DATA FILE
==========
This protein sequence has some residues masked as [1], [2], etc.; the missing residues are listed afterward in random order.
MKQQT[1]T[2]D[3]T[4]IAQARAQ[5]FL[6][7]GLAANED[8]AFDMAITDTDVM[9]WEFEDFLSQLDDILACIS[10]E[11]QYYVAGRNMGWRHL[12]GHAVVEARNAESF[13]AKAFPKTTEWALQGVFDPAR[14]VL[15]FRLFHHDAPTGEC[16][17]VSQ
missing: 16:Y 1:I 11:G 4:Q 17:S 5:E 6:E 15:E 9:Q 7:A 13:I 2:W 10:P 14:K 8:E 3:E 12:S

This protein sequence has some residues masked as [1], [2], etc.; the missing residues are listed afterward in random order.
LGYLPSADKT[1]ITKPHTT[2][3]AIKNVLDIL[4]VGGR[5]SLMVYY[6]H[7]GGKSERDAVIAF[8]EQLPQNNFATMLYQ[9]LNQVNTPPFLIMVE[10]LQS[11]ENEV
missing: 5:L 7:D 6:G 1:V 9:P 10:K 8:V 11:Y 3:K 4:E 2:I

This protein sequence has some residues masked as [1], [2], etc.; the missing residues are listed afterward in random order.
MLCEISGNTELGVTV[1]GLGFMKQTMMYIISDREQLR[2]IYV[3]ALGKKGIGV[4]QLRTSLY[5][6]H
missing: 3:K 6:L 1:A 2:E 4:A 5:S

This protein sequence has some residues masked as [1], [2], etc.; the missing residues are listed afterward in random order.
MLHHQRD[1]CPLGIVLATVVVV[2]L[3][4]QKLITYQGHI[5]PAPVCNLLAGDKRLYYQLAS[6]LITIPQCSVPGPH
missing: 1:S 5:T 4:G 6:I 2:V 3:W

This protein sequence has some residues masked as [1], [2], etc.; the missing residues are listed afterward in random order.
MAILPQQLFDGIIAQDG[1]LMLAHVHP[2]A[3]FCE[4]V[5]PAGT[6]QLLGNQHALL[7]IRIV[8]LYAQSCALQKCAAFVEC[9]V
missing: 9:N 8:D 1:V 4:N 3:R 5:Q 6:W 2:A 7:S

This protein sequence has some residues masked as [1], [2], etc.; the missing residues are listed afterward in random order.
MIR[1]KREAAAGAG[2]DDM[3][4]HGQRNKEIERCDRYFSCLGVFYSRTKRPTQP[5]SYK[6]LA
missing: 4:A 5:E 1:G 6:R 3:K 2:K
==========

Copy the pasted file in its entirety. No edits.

This protein sequence has some residues masked as [1], [2], etc.; the missing residues are listed afterward in random order.
MKQQT[1]T[2]D[3]T[4]IAQARAQ[5]FL[6][7]GLAANED[8]AFDMAITDTDVM[9]WEFEDFLSQLDDILACIS[10]E[11]QYYVAGRNMGWRHL[12]GHAVVEARNAESF[13]AKAFPKTTEWALQGVFDPAR[14]VL[15]FRLFHHDAPTGEC[16][17]VSQ
missing: 16:Y 1:I 11:G 4:Q 17:S 5:E 6:E 15:E 9:Q 7:A 13:I 2:W 10:P 14:K 8:E 3:E 12:S

This protein sequence has some residues masked as [1], [2], etc.; the missing residues are listed afterward in random order.
LGYLPSADKT[1]ITKPHTT[2][3]AIKNVLDIL[4]VGGR[5]SLMVYY[6]H[7]GGKSERDAVIAF[8]EQLPQNNFATMLYQ[9]LNQVNTPPFLIMVE[10]LQS[11]ENEV
missing: 5:L 7:D 6:G 1:V 9:P 10:K 8:V 11:Y 3:K 4:E 2:I

This protein sequence has some residues masked as [1], [2], etc.; the missing residues are listed afterward in random order.
MLCEISGNTELGVTV[1]GLGFMKQTMMYIISDREQLR[2]IYV[3]ALGKKGIGV[4]QLRTSLY[5][6]H
missing: 3:K 6:L 1:A 2:E 4:A 5:S

This protein sequence has some residues masked as [1], [2], etc.; the missing residues are listed afterward in random order.
MLHHQRD[1]CPLGIVLATVVVV[2]L[3][4]QKLITYQGHI[5]PAPVCNLLAGDKRLYYQLAS[6]LITIPQCSVPGPH
missing: 1:S 5:T 4:G 6:I 2:V 3:W

This protein sequence has some residues masked as [1], [2], etc.; the missing residues are listed afterward in random order.
MAILPQQLFDGIIAQDG[1]LMLAHVHP[2]A[3]FCE[4]V[5]PAGT[6]QLLGNQHALL[7]IRIV[8]LYAQSCALQKCAAFVEC[9]V
missing: 9:N 8:D 1:V 4:N 3:R 5:Q 6:W 2:A 7:S

This protein sequence has some residues masked as [1], [2], etc.; the missing residues are listed afterward in random order.
MIR[1]KREAAAGAG[2]DDM[3][4]HGQRNKEIERCDRYFSCLGVFYSRTKRPTQP[5]SYK[6]LA
missing: 4:A 5:E 1:G 6:R 3:K 2:K